Montana State Prison is adjusting working hours in an effort to address a large number of vacancies, but the chairman of the union of correctional officers said Monday that the review will only bring out more employees.
About 30% of jobs at Deer Lodge Prison are unfilled.
In an internal note shared Monday with the Montana State News Bureau, Corrections Department Director Brian Gootkin told prison inmates that their shifts will be changed from eight hours a day to 12 hours in mid-July. .
“Due to vacancies, light work, extended permits and a depleted workforce in Montana, MSP has dropped 79 jobs,” DOC department heads said in a note Monday. “For the well-being of our employees, we want to eliminate leftovers, reduce mandatory overtime and preserve existing vacations.”
Staff have fallen into a fragile balance at Montana State Prison, a 1,600-bed facility, as recruitment and retention issues have alarmed even lawmakers who are in the middle of legislative sessions. The Department of Corrections has closed a prison unit, approved an increase of $ 2 per hour, and formed a committee specifically to address these staffing issues, while the prison warden is working to keep mandatory places covered by issue. of security.
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Director Jim Salmonsen told state lawmakers at an interim committee meeting in January that the prison suffered a 20% vacancy rate in the prison, although union officials have said the figure is likely to be higher. Monday’s note is the first notice issued by the DOC that the vacancy rate has risen to 30%, approaching one-third of prison positions.
In recent months, the prison has filled empty shifts with volunteer employees to do overtime or a list of mandatory overtime. If all shifts are not occupied by volunteers and people on the mandatory overtime list, supervisory staff command staff remain in place until a replacement is found, who is known as mandatory residency.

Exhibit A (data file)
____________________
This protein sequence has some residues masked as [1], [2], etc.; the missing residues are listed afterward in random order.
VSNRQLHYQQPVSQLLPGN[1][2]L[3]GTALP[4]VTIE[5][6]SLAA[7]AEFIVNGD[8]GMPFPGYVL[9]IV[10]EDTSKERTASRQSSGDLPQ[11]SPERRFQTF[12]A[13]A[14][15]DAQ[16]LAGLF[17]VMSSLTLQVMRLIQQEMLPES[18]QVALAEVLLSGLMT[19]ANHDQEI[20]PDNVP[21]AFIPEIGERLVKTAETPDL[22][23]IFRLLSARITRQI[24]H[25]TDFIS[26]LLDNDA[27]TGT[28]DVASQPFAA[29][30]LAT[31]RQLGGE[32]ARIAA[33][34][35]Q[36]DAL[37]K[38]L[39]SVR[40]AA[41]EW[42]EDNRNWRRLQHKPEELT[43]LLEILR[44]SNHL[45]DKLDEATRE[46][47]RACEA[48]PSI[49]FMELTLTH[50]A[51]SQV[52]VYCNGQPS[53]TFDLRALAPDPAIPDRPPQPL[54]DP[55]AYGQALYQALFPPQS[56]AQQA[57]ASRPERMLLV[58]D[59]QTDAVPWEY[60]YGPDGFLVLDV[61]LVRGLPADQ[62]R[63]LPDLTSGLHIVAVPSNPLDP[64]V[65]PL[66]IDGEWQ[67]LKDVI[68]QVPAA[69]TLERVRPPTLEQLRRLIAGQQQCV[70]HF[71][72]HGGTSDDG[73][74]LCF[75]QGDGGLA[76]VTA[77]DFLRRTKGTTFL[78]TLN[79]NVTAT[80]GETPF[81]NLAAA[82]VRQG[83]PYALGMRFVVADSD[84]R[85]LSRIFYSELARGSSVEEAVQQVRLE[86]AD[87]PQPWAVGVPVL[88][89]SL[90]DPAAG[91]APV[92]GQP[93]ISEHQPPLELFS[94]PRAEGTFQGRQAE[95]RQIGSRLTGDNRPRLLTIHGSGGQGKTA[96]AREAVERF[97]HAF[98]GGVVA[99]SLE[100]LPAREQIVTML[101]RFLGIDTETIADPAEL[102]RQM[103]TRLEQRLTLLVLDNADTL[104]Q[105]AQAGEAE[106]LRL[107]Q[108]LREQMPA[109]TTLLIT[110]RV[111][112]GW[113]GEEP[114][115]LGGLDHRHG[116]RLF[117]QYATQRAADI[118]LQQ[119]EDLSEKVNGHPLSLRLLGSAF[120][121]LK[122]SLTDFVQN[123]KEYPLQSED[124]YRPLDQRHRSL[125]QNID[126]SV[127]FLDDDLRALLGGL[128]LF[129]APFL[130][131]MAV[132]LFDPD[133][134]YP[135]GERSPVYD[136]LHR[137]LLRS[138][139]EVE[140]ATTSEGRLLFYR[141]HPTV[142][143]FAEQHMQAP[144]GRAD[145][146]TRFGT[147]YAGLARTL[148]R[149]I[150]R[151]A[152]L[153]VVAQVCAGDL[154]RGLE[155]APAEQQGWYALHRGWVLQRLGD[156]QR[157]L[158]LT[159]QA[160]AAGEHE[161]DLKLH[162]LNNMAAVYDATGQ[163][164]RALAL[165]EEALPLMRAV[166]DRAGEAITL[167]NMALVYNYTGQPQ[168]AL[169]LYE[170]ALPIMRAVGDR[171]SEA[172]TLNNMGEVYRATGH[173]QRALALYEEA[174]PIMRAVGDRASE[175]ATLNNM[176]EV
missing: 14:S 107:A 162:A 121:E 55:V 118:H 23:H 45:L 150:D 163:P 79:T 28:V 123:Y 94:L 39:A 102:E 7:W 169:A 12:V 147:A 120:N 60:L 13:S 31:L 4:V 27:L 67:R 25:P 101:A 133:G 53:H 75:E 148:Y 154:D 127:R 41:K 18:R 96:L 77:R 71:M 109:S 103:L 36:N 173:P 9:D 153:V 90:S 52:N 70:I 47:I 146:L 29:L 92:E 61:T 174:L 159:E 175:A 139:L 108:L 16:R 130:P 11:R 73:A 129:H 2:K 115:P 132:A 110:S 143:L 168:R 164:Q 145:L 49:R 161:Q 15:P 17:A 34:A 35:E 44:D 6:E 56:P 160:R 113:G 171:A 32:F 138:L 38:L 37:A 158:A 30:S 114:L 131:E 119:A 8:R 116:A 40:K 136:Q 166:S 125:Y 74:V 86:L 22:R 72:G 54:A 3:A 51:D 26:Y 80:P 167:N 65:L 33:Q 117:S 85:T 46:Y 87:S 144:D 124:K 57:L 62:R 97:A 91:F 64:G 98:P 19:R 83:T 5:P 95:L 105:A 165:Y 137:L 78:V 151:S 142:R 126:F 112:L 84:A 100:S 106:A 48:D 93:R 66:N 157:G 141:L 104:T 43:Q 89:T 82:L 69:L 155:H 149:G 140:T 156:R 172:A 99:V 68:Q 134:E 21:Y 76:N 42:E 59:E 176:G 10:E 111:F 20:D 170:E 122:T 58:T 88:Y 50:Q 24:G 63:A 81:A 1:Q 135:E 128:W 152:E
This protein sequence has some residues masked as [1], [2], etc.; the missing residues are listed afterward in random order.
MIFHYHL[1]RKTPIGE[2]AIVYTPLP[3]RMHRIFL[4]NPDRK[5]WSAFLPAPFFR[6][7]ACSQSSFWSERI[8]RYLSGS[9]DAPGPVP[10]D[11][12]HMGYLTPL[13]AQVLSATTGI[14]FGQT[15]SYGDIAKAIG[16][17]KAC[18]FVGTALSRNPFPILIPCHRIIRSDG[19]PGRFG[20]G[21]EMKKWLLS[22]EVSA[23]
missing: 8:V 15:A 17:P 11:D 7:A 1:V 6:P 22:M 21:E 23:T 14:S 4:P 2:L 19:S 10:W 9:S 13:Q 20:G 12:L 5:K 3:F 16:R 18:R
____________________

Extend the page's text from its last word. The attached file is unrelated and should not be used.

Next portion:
Aaron Meaders, president of the Montana Local 4700 State Prison Employees Federation, said Monday that this change essentially makes all shifts mandatory. In fact, the DOC note said employees will receive four extra hours for each 12-hour shift.
“It will only make things worse,” Meaders said in a telephone interview. “We can barely stand it as it is.”
Meaders said union members had repeatedly voted against the 12-hour shifts. He said Monday it is too early to say how or if the union will take action in response to shift changes.
Carolynn Bright, a spokeswoman for the corrections department, did not return an email asking for the department’s response to Meaders’ statement. The note itself constitutes the 14-day notice of a change in schedule as required by the Local 4700 collective agreement, the department’s management wrote in the document.
Monday’s note includes some additional measures, such as reducing the visits of MSP prisoners to two days a week by four, which will take effect on July 2.
“This will allow us to place the correctional agents normally assigned to the visit within the premises,” the note said.
In addition, the department will remove staff from parole and parole to help cover inmates ’hospital stays and transportation between facilities when needed. The list of mandatory overtime hours is also expanded to include other departments, which include admissions, prison ranch, firefighters, treatment technicians and mental health technicians, according to the note.